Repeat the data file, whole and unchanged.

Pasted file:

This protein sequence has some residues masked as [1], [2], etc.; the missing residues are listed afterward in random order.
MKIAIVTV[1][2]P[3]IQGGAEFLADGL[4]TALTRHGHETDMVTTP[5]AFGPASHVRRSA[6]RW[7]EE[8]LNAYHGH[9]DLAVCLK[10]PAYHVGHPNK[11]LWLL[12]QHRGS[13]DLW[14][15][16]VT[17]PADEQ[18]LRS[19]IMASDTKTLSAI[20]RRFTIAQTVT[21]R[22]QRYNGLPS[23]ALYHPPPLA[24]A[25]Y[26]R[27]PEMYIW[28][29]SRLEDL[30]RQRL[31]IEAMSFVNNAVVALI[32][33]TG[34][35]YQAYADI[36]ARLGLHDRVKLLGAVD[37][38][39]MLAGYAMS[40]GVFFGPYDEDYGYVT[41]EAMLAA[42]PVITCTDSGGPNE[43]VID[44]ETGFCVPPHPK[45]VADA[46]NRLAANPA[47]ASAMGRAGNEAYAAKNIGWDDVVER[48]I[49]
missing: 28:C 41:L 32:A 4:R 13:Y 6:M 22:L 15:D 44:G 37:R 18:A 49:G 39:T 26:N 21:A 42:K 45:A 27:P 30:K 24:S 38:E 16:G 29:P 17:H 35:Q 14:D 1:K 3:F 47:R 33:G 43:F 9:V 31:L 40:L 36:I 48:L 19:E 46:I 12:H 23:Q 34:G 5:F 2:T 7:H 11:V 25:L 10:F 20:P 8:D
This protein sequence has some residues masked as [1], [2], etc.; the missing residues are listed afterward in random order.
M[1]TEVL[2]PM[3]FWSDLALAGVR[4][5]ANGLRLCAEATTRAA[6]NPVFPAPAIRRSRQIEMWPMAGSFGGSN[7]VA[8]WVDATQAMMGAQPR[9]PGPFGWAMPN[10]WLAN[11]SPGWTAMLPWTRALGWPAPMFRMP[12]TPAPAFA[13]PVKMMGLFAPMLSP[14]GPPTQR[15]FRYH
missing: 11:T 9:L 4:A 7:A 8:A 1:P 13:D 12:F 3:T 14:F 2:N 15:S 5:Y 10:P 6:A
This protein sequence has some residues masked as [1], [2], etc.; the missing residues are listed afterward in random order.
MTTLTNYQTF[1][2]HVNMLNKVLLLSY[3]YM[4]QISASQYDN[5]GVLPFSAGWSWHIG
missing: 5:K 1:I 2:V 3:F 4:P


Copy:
This protein sequence has some residues masked as [1], [2], etc.; the missing residues are listed afterward in random order.
MKIAIVTV[1][2]P[3]IQGGAEFLADGL[4]TALTRHGHETDMVTTP[5]AFGPASHVRRSA[6]RW[7]EE[8]LNAYHGH[9]DLAVCLK[10]PAYHVGHPNK[11]LWLL[12]QHRGS[13]DLW[14][15][16]VT[17]PADEQ[18]LRS[19]IMASDTKTLSAI[20]RRFTIAQTVT[21]R[22]QRYNGLPS[23]ALYHPPPLA[24]A[25]Y[26]R[27]PEMYIW[28][29]SRLEDL[30]RQRL[31]IEAMSFVNNAVVALI[32][33]TG[34][35]YQAYADI[36]ARLGLHDRVKLLGAVD[37][38][39]MLAGYAMS[40]GVFFGPYDEDYGYVT[41]EAMLAA[42]PVITCTDSGGPNE[43]VID[44]ETGFCVPPHPK[45]VADA[46]NRLAANPA[47]ASAMGRAGNEAYAAKNIGWDDVVER[48]I[49]
missing: 28:C 41:L 32:A 4:R 13:Y 6:M 22:L 15:D 44:G 37:R 18:A 49:G 39:T 26:N 21:A 42:K 45:A 27:P 30:K 24:S 38:E 16:G 29:P 17:H 35:Q 14:D 1:K 3:F 47:R 33:G 43:F 9:V 31:L 40:L 36:I 48:L 19:E 46:I 12:H 23:Q 34:G 5:F 2:T 7:H 11:V 25:L 10:F 20:P 8:D
This protein sequence has some residues masked as [1], [2], etc.; the missing residues are listed afterward in random order.
M[1]TEVL[2]PM[3]FWSDLALAGVR[4][5]ANGLRLCAEATTRAA[6]NPVFPAPAIRRSRQIEMWPMAGSFGGSN[7]VA[8]WVDATQAMMGAQPR[9]PGPFGWAMPN[10]WLAN[11]SPGWTAMLPWTRALGWPAPMFRMP[12]TPAPAFA[13]PVKMMGLFAPMLSP[14]GPPTQR[15]FRYH
missing: 11:T 9:L 4:A 7:A 8:A 1:P 13:D 12:F 3:T 14:F 2:N 15:S 5:Y 10:P 6:A
This protein sequence has some residues masked as [1], [2], etc.; the missing residues are listed afterward in random order.
MTTLTNYQTF[1][2]HVNMLNKVLLLSY[3]YM[4]QISASQYDN[5]GVLPFSAGWSWHIG
missing: 5:K 1:I 2:V 3:F 4:P